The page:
The second half of the NBA season is starting and it’s going to be WILD. Gosh dang jam PACKED with games, and probably plenty of player movement. Here are 16 players who may be available in your fantasy basketball league, and who are worth your attention.
Under 60% rostered on ESPN:
Kevin Huerter, Atlanta Hawks (56% rostered)
#80 on ESPN’s player rater for the season
Huerter is third in minutes per game on the Atlanta Hawks, with a stat line of 12+ points per game, 3+ rebounds per game, 3+ assists per game, and 1+ steals per game, while attempting nearly 6 three-pointers per game with a 36.5 3PT%. Only 33 players match or exceed those numbers, but only two average less than 11 shots per game: Huerter and Tyrese Halliburton. They are 22 and 21 years old, respectively. Huerter’s home/road splits for shooting are extreme: 31 3PT% on the road, 43 3PT% at home. On the other hand, he’s a somewhat available top 100 player who’s super young and who’s on a team that needs him out there. Who knows, maybe Huerter’s shots will go up as the season goes along?
Miles Bridges, Charlotte Hornets (55.3% rostered)
#69 on ESPN’s player rater
Bridges is on a crowded team (he’s only started two games this year), and he’s only sixth in MPG on the Hornets, but he’s been efficient when he plays. He has a 60+ True Shooting percentage this year. Only 13 players are averaging Bridges’ line of 10+ PPG, 5+ RPG, 2+ APG, with 3+ 3PA and a 38+ 3PT% and a 49+ FG% overall (descending order of 3PT%): Paul George (45 3PT%), Zach LaVine, Kevin Durant, Khris Middleton, Mikal Bridges, Nikola Jokic, Joel Embiid, Shai Gilgeous-Alexander, Tobias Harris, Harrison Barnes, Jaylen Brown, Kawhi Leonard, and Miles Bridges. Miles and SGA are the youngest on that list, both 22 years old. If that efficiency sticks with more minutes, then Miles Bridges won’t look like an anomaly on that list of stars above.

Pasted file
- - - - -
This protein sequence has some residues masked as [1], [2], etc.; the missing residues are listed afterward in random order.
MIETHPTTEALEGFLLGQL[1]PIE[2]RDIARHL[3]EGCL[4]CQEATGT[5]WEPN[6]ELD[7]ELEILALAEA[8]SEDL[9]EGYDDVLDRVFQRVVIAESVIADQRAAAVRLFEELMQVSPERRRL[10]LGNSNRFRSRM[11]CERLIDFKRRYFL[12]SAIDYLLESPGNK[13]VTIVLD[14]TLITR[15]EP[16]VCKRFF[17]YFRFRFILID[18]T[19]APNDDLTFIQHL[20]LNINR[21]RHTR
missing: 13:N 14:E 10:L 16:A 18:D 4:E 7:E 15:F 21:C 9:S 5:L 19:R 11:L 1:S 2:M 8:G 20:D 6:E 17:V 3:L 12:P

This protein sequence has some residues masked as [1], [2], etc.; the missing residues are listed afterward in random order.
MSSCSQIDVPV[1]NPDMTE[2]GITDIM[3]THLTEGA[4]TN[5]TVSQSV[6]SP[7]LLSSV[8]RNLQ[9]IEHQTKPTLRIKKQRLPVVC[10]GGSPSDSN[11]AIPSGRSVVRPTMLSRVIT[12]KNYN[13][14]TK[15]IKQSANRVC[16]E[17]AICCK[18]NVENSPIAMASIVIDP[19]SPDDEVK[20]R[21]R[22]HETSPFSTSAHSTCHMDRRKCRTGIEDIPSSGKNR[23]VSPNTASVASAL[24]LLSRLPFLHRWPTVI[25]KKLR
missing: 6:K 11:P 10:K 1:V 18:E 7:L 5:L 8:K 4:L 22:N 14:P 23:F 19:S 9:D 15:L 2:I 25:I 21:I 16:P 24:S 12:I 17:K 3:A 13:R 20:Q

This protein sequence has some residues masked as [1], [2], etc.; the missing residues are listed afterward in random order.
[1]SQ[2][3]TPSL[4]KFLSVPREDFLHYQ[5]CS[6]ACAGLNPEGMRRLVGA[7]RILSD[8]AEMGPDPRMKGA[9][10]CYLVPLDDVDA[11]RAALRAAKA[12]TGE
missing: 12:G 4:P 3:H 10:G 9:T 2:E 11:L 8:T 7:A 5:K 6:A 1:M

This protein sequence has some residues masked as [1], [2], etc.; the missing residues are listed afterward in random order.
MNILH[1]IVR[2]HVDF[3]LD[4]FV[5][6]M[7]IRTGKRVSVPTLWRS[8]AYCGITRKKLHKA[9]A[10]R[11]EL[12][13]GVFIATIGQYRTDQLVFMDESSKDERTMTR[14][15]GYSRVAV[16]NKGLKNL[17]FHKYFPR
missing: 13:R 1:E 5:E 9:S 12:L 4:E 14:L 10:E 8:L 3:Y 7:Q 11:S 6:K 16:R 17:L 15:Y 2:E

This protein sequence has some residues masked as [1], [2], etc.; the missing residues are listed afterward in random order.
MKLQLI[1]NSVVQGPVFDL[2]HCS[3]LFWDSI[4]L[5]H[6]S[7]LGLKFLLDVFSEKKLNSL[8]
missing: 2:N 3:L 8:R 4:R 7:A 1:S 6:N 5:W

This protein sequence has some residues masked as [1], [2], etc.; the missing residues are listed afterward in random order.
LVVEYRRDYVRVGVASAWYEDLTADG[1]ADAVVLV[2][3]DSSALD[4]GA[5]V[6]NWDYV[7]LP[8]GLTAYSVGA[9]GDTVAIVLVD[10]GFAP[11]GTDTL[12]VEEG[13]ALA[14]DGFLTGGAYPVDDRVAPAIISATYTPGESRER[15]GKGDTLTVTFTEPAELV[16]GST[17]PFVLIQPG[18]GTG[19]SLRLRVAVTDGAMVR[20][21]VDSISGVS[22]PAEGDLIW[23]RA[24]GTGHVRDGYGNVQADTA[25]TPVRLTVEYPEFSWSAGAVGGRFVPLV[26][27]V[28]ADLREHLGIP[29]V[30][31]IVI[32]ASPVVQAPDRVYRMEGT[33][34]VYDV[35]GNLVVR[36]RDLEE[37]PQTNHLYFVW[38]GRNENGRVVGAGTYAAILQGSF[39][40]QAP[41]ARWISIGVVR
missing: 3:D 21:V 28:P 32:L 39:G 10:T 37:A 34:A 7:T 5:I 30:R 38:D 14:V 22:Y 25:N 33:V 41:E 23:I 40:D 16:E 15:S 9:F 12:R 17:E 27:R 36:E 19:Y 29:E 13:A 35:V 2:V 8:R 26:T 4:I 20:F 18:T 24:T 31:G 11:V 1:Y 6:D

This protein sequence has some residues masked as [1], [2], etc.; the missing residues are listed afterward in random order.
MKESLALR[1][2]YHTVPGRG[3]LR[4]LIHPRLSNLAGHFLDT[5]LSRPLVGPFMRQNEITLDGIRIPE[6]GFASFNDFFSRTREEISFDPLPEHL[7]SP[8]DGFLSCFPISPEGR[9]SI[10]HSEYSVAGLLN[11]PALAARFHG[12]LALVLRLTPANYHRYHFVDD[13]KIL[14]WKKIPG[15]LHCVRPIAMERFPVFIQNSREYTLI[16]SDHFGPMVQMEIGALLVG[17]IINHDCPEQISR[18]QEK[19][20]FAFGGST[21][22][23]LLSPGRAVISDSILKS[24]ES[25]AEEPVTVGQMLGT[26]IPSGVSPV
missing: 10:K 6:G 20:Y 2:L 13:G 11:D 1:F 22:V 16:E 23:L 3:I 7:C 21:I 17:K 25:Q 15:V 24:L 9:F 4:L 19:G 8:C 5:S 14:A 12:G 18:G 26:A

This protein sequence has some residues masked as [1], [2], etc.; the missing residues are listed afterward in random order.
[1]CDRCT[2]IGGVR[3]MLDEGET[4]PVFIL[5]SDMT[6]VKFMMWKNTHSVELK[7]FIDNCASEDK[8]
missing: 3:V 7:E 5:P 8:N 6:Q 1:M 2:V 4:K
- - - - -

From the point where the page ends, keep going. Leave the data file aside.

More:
Carmelo Anthony, Portland Trail Blazers (52.4% rostered)
#99 on ESPN’s player rater
Carmelo’s playing on a Blazers team that absolutely NEEDS him, and he’s been averaging over 41% from three over the past month, leading to his #64 Player Rater ranking over the past month. Ride Melo’s stats while you can or trade him while he’s playing so well, but at least pay attention to him, because he’s playing more efficiently than he has in several years.
Under 50% rostered:
Duncan Robinson, Miami Heat (47.9% rostered)
#100 on ESPN’s player rater
Robinson isn’t sinking threes as well as he did last year (44 3PT% last season, 39 3PT% this year), but he’s still one of only 13 players to take 8+ 3PA per game, and he has the 6th best 3PT% of that group, behind guys like Steph Curry and James Harden and CJ McCollum. Robinson’s role as an elite perimeter threat is secure on Miami, and if the Heat are actually getting healthy after multiple absences and covid-related recoveries, then Robinson’s stats could ascend along with his team’s record.
Jakob Poeltl, San Antonio Spurs (42% rostered)
#149 on ESPN’s player rater
Poeltl is a top 100 player over the past month, and LaMarcus Aldridge is apparently on his way out of town from San Antonio, so there’s no telling how valuable the Spurs big might be over the second half. He’s averaged 8+ PPG and 9+ RPG with 2+ blocks per game since February 1st, and he’s playing the third most minutes on the team. If he starts to get 30+ MPG, he’ll be an automatic double-double, to go along with those beautiful blocks. He’s now the fer-sher Big on the Spurs, so invest in him accordingly, especially if you need Center stats.